What Are Alternate Punishments?
Interviewer: I know this depends on the case, but how often are alternative punishments to the traditional jail available for people that commit crimes? Do these alternates include house arrest, electronic monitoring, and community service?
Stuart Austin: When we talk about house arrest, that’s usually not a sentence, but that’s a bail condition while waiting for the case to come to fruition or to end. With regards to community service, that’s an alternative sentence, and probation is an alternative sentence.
Now, many towns have specialty courts. We talked about the drug court, but there’s also a specialty court for veterans, there’s a specialty court for human trafficking, and there’s one for mental health. By going into one of those you may end up with a much better ending to your case than you would in one of the regular courts. An experienced attorney should evaluate and determine what court is best for you and what course of action is best.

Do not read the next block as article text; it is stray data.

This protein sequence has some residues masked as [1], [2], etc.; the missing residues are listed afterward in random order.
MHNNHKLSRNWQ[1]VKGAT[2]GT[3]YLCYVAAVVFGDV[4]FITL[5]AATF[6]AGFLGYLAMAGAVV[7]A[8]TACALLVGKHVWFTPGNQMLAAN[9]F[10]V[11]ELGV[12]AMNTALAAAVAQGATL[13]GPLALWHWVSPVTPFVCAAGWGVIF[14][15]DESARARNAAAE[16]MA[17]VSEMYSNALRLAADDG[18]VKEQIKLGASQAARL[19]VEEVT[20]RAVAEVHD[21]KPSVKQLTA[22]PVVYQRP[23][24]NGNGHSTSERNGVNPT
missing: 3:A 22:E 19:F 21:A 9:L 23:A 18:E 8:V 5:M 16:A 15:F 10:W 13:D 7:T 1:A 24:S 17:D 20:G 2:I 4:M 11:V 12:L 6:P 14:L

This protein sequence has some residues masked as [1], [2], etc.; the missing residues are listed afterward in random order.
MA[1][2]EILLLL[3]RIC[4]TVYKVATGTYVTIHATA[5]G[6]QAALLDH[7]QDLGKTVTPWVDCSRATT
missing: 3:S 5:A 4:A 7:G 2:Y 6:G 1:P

Do People Exhibit the Same Reactions When Being Charged with a Crime?
Interviewer: It’s very depending on the case and circumstances, but it’s there. Here’s a real good one: What have you learned about people’s behavior and their reaction to being arrested and prosecuted for crimes? Are people usually repentant and upset they did it, or do they not care? How do they react to the whole criminal justice system and this process?
Stuart Austin: Each person is different, meaning each client is different. I’ve represented a woman who was arrested for DWI and she was completely taken aback by the whole procedure. For her birthday the next year, she took a group of her friends in a limo and took them through what she kind of went through and she wanted me to try to get her into the jail so they could see that, and I said, “That’s just going a little too far.”
Then I have people who are outraged, they feel they did nothing wrong and that they shouldn’t have been pulled over and the police officer was rude to them and they are just really angry at the system for the way they’ve been treated.